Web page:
Aprilia RSV4-RF (2015): Track Test

The 2015 Superstock 1000 World Championship that was won by Lorenzo Savadori at Magny Cours last weekend was Aprilia’s 55th world title. An impressive haul.

Its 54th was the 2014 World Superbike title won by Sylvain Guintoli on an RSV4 and the Italian manufacturer has helped the likes of Valentino Rossi, Max Biaggi, Casey Stoner and Jorge Lorenzo to world championships through their careers too.

One thing is for certain, Aprilia have a rich history of creating spectacularly competitive motorcycles that are firmly at home on the track. And for those riders who don’t happen to race in the World Superbike series, thankfully Aprilia created a WSB-inspired, road-going superbike back in 2009; the RSV4.

The latest incarnation, known as the RSV4-RF, which hit the UK dealerships only this summer is a heavily upgraded version of the already superb RSV4. All £18,135 worth of fine Italian gorgeousness.

At home on the track, the RSV4-RF lives for apexes

The flagship sports bike from the firm’s Noale factory has rarely threatened its Japanese or even German rivals in the UK sales charts but ride them back-to-back at your local circuit and the Fireblades, R1s and S1000RRs will have to work damn hard to reign victorious over the spectacular RSV4-RF.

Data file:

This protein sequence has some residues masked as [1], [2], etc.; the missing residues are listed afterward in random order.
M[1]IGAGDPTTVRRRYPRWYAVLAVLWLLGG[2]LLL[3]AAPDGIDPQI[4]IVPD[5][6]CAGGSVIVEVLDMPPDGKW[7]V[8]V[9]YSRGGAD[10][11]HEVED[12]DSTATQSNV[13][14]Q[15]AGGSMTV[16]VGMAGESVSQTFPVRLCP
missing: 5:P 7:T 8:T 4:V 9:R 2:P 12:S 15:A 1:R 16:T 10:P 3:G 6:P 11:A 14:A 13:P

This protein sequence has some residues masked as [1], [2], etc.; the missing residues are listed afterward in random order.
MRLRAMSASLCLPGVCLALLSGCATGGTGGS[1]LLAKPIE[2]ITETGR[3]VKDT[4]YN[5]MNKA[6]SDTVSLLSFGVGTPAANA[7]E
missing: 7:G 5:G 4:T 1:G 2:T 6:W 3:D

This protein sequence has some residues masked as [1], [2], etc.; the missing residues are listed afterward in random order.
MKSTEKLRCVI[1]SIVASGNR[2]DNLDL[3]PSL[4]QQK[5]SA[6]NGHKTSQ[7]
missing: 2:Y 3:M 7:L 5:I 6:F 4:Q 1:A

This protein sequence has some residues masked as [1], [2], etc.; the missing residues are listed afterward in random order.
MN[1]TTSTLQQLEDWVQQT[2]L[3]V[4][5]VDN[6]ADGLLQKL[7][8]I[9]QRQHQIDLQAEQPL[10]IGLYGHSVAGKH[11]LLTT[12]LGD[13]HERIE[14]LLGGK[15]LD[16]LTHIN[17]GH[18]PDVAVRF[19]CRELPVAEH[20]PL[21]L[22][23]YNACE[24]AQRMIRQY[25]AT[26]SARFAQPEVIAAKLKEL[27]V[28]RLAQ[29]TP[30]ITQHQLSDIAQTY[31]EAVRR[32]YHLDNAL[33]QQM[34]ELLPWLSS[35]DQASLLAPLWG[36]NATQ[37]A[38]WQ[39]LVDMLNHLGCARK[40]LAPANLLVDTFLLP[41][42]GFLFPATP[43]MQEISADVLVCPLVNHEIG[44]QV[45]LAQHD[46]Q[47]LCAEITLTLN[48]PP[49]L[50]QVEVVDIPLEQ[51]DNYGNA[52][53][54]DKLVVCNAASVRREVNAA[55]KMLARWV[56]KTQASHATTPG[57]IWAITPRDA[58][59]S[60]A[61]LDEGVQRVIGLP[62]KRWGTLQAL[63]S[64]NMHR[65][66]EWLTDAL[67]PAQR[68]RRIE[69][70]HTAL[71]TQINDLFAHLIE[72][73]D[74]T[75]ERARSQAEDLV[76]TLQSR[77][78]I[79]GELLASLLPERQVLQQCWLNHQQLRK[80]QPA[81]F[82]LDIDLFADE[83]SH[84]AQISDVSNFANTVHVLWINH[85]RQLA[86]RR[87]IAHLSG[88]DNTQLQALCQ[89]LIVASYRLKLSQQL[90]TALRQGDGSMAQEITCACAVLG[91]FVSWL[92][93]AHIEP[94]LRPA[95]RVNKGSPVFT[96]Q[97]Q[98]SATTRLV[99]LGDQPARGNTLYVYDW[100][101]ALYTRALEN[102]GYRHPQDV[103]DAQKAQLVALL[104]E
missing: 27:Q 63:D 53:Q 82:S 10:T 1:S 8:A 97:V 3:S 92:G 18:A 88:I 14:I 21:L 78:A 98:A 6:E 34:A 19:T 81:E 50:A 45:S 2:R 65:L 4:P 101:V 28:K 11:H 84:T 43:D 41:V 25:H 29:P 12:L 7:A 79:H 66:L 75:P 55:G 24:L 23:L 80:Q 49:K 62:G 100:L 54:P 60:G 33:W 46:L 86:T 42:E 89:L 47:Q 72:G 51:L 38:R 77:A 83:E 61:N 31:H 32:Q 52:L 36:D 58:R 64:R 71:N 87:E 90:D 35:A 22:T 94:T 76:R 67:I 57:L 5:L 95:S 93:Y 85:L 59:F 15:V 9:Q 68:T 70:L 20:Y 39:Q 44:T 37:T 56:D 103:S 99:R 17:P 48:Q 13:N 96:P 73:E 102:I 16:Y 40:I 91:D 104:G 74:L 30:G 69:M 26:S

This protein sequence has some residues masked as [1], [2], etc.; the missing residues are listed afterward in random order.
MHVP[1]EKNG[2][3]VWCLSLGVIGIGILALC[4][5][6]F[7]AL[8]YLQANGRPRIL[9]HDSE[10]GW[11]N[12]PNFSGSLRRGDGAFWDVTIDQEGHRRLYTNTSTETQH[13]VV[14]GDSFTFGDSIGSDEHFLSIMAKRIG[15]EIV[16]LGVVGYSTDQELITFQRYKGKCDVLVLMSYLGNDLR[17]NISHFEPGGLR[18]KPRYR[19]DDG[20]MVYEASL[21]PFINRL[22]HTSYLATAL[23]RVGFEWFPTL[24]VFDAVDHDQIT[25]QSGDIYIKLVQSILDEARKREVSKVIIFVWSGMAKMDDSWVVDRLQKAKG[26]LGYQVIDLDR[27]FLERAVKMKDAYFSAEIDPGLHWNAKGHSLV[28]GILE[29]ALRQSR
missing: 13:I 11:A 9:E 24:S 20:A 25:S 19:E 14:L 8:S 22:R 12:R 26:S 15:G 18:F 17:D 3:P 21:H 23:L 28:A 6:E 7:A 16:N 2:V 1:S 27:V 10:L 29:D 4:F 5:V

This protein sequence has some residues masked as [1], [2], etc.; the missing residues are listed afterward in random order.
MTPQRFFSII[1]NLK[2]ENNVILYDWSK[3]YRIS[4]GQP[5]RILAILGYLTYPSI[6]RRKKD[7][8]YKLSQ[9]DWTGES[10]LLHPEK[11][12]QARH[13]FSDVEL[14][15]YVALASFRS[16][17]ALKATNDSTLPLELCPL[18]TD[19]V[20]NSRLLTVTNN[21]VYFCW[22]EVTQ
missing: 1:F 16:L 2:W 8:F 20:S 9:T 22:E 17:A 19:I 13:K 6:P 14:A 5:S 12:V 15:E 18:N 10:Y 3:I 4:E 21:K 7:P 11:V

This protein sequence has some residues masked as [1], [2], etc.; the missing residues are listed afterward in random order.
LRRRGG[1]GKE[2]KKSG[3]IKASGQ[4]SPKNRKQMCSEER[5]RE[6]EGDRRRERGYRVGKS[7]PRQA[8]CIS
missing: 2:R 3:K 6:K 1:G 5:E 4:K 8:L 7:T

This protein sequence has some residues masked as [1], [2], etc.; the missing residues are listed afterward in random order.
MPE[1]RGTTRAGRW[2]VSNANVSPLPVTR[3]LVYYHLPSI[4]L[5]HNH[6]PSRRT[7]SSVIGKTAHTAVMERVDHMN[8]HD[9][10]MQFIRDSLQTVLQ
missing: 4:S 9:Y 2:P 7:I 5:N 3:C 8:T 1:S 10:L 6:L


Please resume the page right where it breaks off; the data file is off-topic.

In fact the RF is a limited-to-only-500 edition version of the RR, which wasn’t imported into the UK. The RF and comes with the Race Pack as standard which includes lightweight forged aluminium wheel rims and more sophisticated Ohlins suspension (shock absorbers, fork and steering damper). It also has a dedicated ‘Superpole’ graphic.

What we have here is essentially a track machine with a road identity manifested by its lights, mirrors and a registration plate holder.


2015 has been a vintage year for road-going one-litre sports bikes and we've been treated to a bevy. No fewer than five new models are now creating enough (claimed) power to smash through the 200bhp barrier. The RSV4-RF makes 201bhp at 13,000rpm while the other four are the Ducati 1299 Panigale S, Yamaha R1, BMW S1000RR and Kawasaki Ninja H2. Unfortunately for Aprilia, they didn’t have an RSV4-RF in the country in time to make our Superbike Showdown back in June but if they had I would have feared for the others.

The 2015 RSV4-RF is lighter by a few kilos and faster by 16bhp thanks to extensive enhancements to the 65-degree 999cc V4 engine. That’s 65-degrees because anything less wouldn’t fit into frame without consequences. A new airbox, revised variable-length intake trumpets, larger inlet valves and exhaust valves now made from titanium. Narrower gears and lighter forged camshafts add to the 2.5kg weight saving in the engine alone.